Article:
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A CurtainUp Review
The Iphigenia Cycle
By Les Gutman
The subject matter of these two rarely-staged plays spans about ten years in the life of the House of Atreus, and bridges the more popular story of this family, Electra (currently enjoying a much-heralded Broadway run a couple of blocks away, review linked below). It begins (at Aulis) with the horrific pronouncement that, in order to get his ships out of port and onward to Troy, Agamemnon (Jack Willis) must sacrifice his daughter, Iphigenia (Anne Dudek). It ends (in Tauris) with her reunion with her brother, Orestes (Taylor Price), after she learns that her mother, Clytemnestra (Ora Jones), has killed her father, and that Orestes has killed Clytemnestra in retaliation.
Like the nearby Electra, this production represents a contemporary updating of the classic Greek. But unlike Electra, which caused discomfort in some quarters because it stripped down the play to a shorter, more light-weight version and shifted the context itself to modern times, Nicholas Rudall's fine translation is very faithful to the original, and Joanne Akalaitis does not change the ancient era in which the play is set.
To look at this production, one might well be surprised by the latter statement. From a stark Day-Glo yellow tile floor rise two sections of steps, and nothing else. (For the second play, a temple facade is fashioned atop the steps from corrugated metal, and a wading pool appears in the tiles.) Women are stylishly costumed; the men appear either in business suits of various description or outrageously fanciful outfits. Sound effects are maritime industrial: clanging bells, pulsating rhythms and the rush of waves. But these adaptations do not attempt to alter the story. These are still ancient Greeks: in awe of the forces of the gods, bound by ghoulish rituals beyond our most bizarre imaginations.
What Akalaitis has undertaken is a recasting of the original story with a modern sensibility, but not an "update" of its sense. This is a distinction that is not without a difference. And in this difference, there is a lesson for the myriad productions we encounter each year that attempt to fit the square peg of a classic into a contemporary round hole. Akalaitis has carefully and skillfully created a more accessible work that does no violence to the integrity of the original.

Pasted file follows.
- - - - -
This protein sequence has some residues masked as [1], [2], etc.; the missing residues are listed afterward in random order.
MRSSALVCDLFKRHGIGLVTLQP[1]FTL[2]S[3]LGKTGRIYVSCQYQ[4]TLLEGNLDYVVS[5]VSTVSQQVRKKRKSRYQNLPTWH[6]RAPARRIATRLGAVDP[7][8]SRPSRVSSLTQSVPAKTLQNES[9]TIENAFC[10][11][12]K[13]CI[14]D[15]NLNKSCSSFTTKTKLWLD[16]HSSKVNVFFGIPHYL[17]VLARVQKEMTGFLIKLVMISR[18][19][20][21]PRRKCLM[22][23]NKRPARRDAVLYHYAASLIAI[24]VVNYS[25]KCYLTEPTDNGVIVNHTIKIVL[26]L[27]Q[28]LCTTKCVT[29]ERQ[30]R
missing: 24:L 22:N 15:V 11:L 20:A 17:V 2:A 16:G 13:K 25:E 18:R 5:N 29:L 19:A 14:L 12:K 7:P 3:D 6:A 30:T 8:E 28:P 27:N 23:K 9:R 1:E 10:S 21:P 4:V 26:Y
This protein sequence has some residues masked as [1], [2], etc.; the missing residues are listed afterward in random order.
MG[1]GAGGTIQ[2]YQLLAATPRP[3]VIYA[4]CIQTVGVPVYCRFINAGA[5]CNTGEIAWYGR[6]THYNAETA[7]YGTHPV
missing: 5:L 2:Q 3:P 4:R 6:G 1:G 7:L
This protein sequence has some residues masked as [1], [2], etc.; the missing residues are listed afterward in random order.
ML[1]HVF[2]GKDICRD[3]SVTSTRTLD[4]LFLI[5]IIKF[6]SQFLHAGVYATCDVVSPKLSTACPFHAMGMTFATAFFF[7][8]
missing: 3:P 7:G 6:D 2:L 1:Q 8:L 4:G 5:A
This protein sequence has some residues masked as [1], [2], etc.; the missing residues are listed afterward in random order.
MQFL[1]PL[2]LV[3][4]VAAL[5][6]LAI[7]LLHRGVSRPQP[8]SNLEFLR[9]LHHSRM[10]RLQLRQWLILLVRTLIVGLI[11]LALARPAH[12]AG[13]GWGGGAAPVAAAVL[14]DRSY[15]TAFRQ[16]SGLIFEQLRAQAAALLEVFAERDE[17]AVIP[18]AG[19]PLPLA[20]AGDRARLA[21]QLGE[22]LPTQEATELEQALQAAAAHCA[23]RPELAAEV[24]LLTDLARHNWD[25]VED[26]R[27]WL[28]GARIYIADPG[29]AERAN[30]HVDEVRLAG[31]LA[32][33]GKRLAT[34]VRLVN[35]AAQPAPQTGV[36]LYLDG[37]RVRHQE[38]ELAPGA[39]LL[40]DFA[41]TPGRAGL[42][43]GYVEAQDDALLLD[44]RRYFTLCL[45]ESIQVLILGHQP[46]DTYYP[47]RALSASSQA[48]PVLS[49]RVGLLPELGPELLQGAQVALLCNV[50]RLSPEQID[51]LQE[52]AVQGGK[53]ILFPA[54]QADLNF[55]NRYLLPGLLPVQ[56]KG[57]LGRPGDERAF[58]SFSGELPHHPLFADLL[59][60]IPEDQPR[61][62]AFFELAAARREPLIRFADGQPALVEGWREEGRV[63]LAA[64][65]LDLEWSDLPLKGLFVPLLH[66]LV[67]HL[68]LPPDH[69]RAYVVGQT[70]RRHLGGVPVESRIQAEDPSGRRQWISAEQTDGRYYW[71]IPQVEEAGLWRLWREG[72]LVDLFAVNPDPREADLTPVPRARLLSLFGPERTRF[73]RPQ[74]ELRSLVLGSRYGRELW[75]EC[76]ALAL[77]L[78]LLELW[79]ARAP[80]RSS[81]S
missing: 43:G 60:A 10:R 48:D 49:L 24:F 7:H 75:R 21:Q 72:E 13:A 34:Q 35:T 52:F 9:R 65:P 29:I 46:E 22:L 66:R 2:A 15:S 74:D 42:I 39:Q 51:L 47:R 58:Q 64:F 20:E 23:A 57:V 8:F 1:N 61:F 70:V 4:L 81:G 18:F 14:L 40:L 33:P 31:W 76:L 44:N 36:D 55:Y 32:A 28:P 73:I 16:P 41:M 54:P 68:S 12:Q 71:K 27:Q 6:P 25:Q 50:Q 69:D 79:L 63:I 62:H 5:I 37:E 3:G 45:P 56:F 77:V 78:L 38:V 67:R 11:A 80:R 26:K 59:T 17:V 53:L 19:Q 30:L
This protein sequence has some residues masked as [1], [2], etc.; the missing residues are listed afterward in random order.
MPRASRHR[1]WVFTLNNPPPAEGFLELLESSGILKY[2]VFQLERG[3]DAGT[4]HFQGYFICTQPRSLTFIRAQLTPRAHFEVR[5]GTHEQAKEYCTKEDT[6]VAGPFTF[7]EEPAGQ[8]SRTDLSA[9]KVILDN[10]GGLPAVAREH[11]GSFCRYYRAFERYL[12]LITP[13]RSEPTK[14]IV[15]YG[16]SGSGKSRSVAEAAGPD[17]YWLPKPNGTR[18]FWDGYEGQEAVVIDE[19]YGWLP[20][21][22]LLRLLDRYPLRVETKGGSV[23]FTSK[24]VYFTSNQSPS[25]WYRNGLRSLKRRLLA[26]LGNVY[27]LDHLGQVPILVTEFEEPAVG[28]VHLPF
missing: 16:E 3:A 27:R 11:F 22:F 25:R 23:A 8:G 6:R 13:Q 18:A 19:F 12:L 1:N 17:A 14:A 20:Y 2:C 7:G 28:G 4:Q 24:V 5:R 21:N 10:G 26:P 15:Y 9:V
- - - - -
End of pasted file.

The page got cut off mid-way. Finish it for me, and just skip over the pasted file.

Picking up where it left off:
Nowhere is the nature of Ms. Akalaitis's tinkering more obvious than in her treatment of the chorus. Instead of a hovering cloud of abstract lyricism, the chorus is, as it should be, the crowd. In Aulis, young women appear in black party dresses and colorful umbrellas effervescing at the prospect of all of those Greek soldiers cooling their heels in port. In Tauris, they have become hard-edged slaves -- the cleaning crew of the Temple of Artemis. They sing (beautifully, to exceptionally rich compositions by Bruce Odland), they dance, they move, they gesture, they recite; these six women define the show.
The most interesting character transition is the only one that appears in both plays, Iphigenia. Anne Dudek begins as a playful, adoring child (too close to a Valley Girl as she starts to emerge) who suddenly matures and assumes responsibility for her own sacrifice at the end of the first play. By the time we see her in Tauris, she has hardened into a black heroin-chic look, and spits her angry story into a microphone as if her words were buckshot. (Think Patti Smith or P.J. Harvey.) By this time, Dudek has assumed complete control of her character.
Ora Jones makes a strong impression as Clytemnestra, and, wisely, the role is not tampered with. Here we have the illumination of the character who will slay Agamemnon in Electra, and the action in Aulis certainly informs our understanding of that development, as it should. Agamemnon, the reluctant general, is a strange man, played perhaps too weakly here by Jack Willis.
In some of the other roles, Akalaitis has taken greater liberties. For the most part, this enlivens the play with jocularity, without undermining anything Euripides is trying to say. Thus, Achilles (Taylor Price) appears in preposterous metallic-pad armor over a short chiffon skirt, wielding a sledgehammer and acting as if he has perhaps hit himself in the head with it once or twice. Later, Price returns in a shredded suit as Orestes, suffering from a stammering palsy at the hands of the Furies. In both cases, the characterizations are apt, and well-rendered by Price. Similarly, Nicholas Kepros finds appropriate levity in the Old Man who serves as the loyal servant of the House of Atreus. Sillier, and less appropriate, are the impressions we get of Thoas (from a returning Jack Willis) and of two quite different messengers from Wilson Cain III.
This production will no doubt have its detractors, chief among them those who prefer their classics straight up and without a twist. And while it may shed no new light on its subject for students of the classics, this brash, lively, entertaining production may well turn on the light for others. I tend to straddle these two camps, and I enjoyed it greatly.